Preimplantation genetic diagnosis (PGD) was carried out for a couple carrying a de-novo deletion in the TSC2 gene, responsible for tuberous sclerosis. Karyomapping, a method employing genome-wide analysis of single nucleotide polymorphisms (SNP), was used as PGD protocol. Analysis of DNA from the affected parent using karyomapping confirmed the region covered by the deletion and revealed more than 30 SNP located within the affected region. These SNP were subsequently used for embryo diagnosis (deletion revealed by hemizygosity and/or reduced probe intensity). Seven blastocyst embryos underwent trophectoderm biopsy followed by vitrification. Biopsied cells were subjected to comprehensive aneuploidy screening using microarray comparative genomic hybridization (aCGH), with karyomapping for the detection of embryos carrying the mutant TSC2 gene carried out in tandem. Two embryo transfers were performed, the second of which resulted in the birth of a child. This study highlights that karyomapping may be applicable to a subset of de-novo mutations undetectable using standard PGD strategies. Additionally, karyomapping results were in complete concordance with aCGH, both methods revealing the same aneuploidies in the embryos tested. It was concluded that karyomapping may represent a valuable advance in cases of PGD for monogenic diseases.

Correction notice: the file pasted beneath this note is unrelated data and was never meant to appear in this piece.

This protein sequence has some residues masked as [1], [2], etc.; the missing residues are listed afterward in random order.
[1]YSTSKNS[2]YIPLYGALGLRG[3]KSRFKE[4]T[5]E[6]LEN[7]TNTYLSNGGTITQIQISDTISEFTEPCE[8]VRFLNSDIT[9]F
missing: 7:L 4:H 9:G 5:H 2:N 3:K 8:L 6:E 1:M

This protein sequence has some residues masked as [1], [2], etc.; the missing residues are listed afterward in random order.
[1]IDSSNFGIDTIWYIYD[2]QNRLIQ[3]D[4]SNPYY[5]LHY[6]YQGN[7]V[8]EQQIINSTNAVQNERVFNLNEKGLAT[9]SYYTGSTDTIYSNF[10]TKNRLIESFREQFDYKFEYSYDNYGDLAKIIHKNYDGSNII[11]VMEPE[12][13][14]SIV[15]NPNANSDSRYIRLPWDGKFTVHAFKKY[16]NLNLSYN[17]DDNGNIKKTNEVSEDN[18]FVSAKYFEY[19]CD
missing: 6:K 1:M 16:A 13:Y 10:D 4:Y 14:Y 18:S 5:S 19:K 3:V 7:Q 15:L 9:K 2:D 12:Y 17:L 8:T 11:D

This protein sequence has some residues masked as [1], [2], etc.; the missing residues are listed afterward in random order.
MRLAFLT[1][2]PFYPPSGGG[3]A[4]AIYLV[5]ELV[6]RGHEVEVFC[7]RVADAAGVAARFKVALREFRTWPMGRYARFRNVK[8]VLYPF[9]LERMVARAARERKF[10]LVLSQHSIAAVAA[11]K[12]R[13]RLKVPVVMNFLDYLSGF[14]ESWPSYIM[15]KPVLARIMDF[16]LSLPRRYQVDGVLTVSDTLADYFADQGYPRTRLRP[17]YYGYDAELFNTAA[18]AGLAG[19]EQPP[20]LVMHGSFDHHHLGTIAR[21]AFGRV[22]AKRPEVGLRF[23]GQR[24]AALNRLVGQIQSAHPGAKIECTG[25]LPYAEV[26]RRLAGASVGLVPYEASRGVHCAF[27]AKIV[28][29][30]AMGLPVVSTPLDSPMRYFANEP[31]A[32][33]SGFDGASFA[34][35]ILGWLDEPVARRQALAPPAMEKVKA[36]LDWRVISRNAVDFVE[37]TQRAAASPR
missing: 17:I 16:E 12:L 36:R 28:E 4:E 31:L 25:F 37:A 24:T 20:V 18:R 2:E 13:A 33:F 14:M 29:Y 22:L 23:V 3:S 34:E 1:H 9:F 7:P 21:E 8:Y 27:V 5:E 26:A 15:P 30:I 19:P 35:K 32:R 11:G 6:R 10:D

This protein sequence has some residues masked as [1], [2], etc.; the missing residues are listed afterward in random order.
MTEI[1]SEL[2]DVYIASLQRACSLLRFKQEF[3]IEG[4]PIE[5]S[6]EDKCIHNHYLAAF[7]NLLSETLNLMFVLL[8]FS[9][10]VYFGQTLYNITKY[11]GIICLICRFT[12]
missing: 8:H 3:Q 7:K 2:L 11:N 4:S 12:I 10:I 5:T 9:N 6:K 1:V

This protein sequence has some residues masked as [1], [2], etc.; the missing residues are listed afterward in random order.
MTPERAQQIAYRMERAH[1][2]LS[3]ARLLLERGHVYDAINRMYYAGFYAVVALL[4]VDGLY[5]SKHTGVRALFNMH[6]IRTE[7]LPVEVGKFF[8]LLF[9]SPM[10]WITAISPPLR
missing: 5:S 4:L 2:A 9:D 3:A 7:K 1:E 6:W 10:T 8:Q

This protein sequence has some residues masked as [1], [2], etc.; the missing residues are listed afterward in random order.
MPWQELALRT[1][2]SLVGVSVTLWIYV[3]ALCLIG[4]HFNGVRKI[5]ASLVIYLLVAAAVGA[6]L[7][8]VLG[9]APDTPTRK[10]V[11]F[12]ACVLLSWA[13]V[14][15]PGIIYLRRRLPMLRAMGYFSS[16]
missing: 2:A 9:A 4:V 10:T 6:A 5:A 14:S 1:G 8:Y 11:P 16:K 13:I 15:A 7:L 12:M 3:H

Keywords: karyomapping; preimplantation genetic diagnosis; single gene diseases; single nucleotide polymorphism; tuberous sclerosis; whole genome amplification.
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